Royal Geographic Society Award for Geographic Information Science expert
Alex Singleton, Professor of Geographic Information Science with the Department of Geography & Planning, has received the Royal Society of Geography’s Cuthbert Peek Award for “contributions to contemporary methods in geography that lie at the boundary between the social and computational sciences”.
Professor Singleton will be presented with his award by the Royal Geographic Society’s President at their annual Medals and Awards ceremony on Friday, 6 June.
The Cuthbert Peek Award recognises “those advancing geographical knowledge of human impact on the environment through the application of contemporary methods, including those of earth observation and mapping”.
Professor Singleton is an internationally recognised researcher in the field of geographic data science and urban analytics and has published widely on the subject including the seminal text book, `Urban Analytics’.
He is Deputy Director of the ESRC Consumer Data Research Centre (CDRC), a UK research consortium that utilises consumer data for academic research purposes and he is also Director of the ESRC Data Analytics & Society CDT.
Within the University, Professor Singleton is the research and innovation lead for the Digital research theme.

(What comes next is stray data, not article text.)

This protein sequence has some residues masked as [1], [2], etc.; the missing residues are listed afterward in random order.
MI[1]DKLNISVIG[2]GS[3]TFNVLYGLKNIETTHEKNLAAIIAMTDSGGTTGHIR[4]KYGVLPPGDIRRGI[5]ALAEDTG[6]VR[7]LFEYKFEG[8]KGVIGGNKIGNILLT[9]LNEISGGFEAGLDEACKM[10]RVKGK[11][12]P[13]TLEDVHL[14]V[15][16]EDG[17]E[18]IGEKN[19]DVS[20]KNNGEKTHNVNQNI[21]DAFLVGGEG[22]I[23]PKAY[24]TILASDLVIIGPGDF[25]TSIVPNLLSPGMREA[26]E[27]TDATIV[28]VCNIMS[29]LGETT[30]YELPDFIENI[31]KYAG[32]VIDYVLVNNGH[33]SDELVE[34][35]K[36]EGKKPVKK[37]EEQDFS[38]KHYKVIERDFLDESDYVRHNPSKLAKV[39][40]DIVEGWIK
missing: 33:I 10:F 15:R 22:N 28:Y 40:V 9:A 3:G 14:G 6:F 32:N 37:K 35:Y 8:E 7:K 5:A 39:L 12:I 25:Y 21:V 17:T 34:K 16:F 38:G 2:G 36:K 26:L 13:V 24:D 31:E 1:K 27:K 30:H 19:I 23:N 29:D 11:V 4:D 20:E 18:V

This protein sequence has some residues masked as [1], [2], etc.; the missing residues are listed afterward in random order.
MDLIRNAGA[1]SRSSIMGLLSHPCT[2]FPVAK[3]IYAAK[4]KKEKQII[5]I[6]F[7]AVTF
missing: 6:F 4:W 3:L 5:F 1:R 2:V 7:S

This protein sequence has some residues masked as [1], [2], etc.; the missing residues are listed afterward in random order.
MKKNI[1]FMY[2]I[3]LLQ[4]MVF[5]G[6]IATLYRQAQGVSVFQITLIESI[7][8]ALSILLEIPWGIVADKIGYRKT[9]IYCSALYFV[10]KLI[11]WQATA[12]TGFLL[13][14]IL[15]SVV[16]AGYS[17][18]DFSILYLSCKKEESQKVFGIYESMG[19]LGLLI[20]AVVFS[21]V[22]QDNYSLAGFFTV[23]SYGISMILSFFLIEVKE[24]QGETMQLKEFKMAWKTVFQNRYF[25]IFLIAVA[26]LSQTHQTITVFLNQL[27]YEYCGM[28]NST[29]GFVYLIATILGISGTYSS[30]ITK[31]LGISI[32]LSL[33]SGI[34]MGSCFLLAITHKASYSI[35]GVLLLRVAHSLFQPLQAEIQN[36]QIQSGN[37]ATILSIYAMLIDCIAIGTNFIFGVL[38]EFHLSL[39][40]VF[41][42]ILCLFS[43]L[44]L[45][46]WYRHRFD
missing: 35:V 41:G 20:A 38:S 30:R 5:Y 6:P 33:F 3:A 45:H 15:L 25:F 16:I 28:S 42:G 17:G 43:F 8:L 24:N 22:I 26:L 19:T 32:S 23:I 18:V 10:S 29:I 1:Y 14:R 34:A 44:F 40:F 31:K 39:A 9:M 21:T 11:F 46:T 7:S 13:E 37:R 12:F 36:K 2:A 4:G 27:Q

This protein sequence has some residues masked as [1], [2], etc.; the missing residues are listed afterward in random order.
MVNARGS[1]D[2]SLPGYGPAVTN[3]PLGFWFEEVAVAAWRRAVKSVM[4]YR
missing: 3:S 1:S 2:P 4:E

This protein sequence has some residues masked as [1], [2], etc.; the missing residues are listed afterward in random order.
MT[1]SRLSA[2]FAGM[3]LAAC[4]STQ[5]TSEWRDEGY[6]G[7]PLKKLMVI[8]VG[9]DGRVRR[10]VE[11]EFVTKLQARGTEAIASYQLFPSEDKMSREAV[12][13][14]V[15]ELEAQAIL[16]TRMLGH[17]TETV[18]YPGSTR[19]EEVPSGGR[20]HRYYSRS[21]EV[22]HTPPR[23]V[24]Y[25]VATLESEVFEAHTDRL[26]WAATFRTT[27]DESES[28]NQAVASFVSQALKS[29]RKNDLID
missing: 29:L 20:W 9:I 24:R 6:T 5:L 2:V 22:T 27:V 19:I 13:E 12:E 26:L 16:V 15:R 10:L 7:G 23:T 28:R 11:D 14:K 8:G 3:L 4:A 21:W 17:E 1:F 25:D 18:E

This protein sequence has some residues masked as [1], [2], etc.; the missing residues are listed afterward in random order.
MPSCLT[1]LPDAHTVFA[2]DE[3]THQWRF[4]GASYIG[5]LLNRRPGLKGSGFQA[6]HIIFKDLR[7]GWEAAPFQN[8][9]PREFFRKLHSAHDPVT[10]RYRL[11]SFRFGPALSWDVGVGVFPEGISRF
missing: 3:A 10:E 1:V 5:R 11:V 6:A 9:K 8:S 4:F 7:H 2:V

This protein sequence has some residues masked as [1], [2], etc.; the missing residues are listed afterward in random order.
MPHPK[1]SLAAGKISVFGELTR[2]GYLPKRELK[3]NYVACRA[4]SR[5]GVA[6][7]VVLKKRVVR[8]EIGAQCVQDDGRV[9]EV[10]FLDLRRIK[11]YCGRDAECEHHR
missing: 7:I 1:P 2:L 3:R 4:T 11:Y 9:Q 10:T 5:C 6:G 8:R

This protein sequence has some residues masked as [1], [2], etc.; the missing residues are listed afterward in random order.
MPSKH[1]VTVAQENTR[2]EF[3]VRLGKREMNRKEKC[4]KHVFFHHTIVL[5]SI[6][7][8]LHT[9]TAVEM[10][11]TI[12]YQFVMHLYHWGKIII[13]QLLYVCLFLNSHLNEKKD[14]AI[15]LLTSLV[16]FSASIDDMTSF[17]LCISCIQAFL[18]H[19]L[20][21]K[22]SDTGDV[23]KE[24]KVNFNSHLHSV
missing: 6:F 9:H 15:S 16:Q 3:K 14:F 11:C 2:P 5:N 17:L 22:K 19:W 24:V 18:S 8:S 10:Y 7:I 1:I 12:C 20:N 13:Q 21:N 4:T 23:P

He said: “It is a great honour to receive this award in recognition of the work that my colleagues and I within the Geographic Data Science Lab have been able to achieve at the University of Liverpool over the past decade. It is important that Geography remains outward looking, both so that we can benefit from those new technologies and methodologies developed elsewhere, but also to promote greater spatial thinking or engagement outside of the discipline.
"The intersection between Geography and the Computational Sciences provides and incredibly fruitful area of employment for our graduates, where there is significant demand for well-trained students who can apply both their technical skills alongside critical thinking and wider situational awareness instilled through their variegated geography education.”
The Royal Geographical Society (with IBG) is the world’s largest Learned Society in Geography, with nearly 15,000 fellows around the globe. This year their awards recognise 23 different people or organisations for their outstanding contributions to geography. The full list of recipients is available on their website.
Sir Cuthbert Edgar Peek (30 January 1855 – 6 July 1901) was an astronomer and meteorologist, and took part in activities of several learned societies alongside undertaking scientific expeditions to Iceland and Australia.